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Publishers’ Deal with the Devil


Ay, we must die an everlasting death.
What doctrine call you this, Che sera, sera,
What will be, shall be? Divinity, adieu!

– The Tragical History of Doctor Faustus, Christopher Marlowe

To evoke Faust as allegory for the ongoing dispute between Amazon and book publishers is appropriate on two levels, the first being the nature of the original story.

Faust was the protagonist of a German legend, who, dissatisfied with his life as a scholar, sold his soul to the devil in exchange for infinite knowledge and the full array of worldly pleasures. Said legend has been appropriated by multiple authors for variations on the same theme, including Christopher Marlowe’s The Tragical History of Doctor Faustus, Johann Wolfgang von Goethe’s Faust, and a host of other plays, operas, books, and symphonies. Indeed, most of you reading this have likely uttered the phrase “Make a deal with the devil,” and so have adopted the original idea and made it your own, without paying a cent to anyone.

Ideas have always been free, but their closest cousin, words, have long been a bit more problematic. The publishers would have you believe that their words, written by authors of course, but blessed by them, are worth a premium, and certainly ought not be shared freely. And, for centuries, that was mostly true. Books – and newspapers and magazines, for that matter – were sold for a price.

The problem, though, as newspapers and magazines have long since discovered to their peril, is that no one was ever paying for the words. Rather, it was the difficulty in distributing words that demanded a premium, whether that be the paper, the printing, the shipping, or the distributing. With the Internet, each of these proved unnecessary, leaving only the writing, editing, and publishing, and the market has dictated exactly what those are worth, all things being equal: $0.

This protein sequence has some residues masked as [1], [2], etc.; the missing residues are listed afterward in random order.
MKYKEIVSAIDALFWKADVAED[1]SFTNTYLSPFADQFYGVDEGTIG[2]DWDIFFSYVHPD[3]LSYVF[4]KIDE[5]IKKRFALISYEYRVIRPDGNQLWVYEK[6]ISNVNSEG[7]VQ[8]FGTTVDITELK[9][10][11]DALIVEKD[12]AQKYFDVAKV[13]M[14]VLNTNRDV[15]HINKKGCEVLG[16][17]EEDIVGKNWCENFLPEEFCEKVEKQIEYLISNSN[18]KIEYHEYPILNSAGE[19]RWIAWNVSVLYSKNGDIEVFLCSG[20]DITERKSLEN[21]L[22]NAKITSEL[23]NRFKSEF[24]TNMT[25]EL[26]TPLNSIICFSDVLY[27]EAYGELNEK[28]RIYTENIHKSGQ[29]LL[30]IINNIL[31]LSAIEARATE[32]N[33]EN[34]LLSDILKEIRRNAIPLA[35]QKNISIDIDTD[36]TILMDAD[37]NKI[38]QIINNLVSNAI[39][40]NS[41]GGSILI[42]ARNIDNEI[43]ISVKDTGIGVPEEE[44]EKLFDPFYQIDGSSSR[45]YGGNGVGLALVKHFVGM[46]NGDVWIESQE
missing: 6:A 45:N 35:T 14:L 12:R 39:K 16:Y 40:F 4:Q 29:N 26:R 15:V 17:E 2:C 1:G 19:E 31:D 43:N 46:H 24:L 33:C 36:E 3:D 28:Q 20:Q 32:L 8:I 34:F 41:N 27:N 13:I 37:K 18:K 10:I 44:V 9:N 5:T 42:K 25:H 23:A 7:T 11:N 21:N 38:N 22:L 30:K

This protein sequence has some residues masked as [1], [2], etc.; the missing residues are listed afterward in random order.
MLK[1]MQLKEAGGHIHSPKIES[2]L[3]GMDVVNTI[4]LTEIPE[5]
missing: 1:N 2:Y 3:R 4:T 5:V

The issue is that writing, editing, and publishing are all fixed costs; they are accrued before an article or book is published, and increasing the distribution of said article or book is, relative to these costs, completely free. The costs the Internet obviated, on the other hand, such as paper, ink, shipping, and retail space, were all variable costs; to create one additional book (or newspaper or magazine) required money. To put it another way, before the Internet free was not an option, and once customers were already paying something, it was a whole lot easier to get them to pay just a little bit more. And, with that little bit more, publishers could cover their fixed costs, and perhaps even turn a tidy profit.

On the Internet, though, words are much more like the mythical story of Faust, available to anyone and everyone for zero marginal cost. Each of you reading this article is creating a new version of this site on your computer, and it’s not costing anyone a cent.1 Unfortunately for those accruing those fixed costs, it’s much more difficult to convince customers to move from $0 to even $0.01 than it is to go move from $1 to $2 (or $10 to $20).